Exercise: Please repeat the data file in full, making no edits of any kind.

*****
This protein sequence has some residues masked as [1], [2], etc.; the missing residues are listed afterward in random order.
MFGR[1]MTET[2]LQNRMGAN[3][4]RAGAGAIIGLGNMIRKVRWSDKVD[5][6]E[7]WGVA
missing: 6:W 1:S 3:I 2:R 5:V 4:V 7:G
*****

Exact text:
This protein sequence has some residues masked as [1], [2], etc.; the missing residues are listed afterward in random order.
MFGR[1]MTET[2]LQNRMGAN[3][4]RAGAGAIIGLGNMIRKVRWSDKVD[5][6]E[7]WGVA
missing: 6:W 1:S 3:I 2:R 5:V 4:V 7:G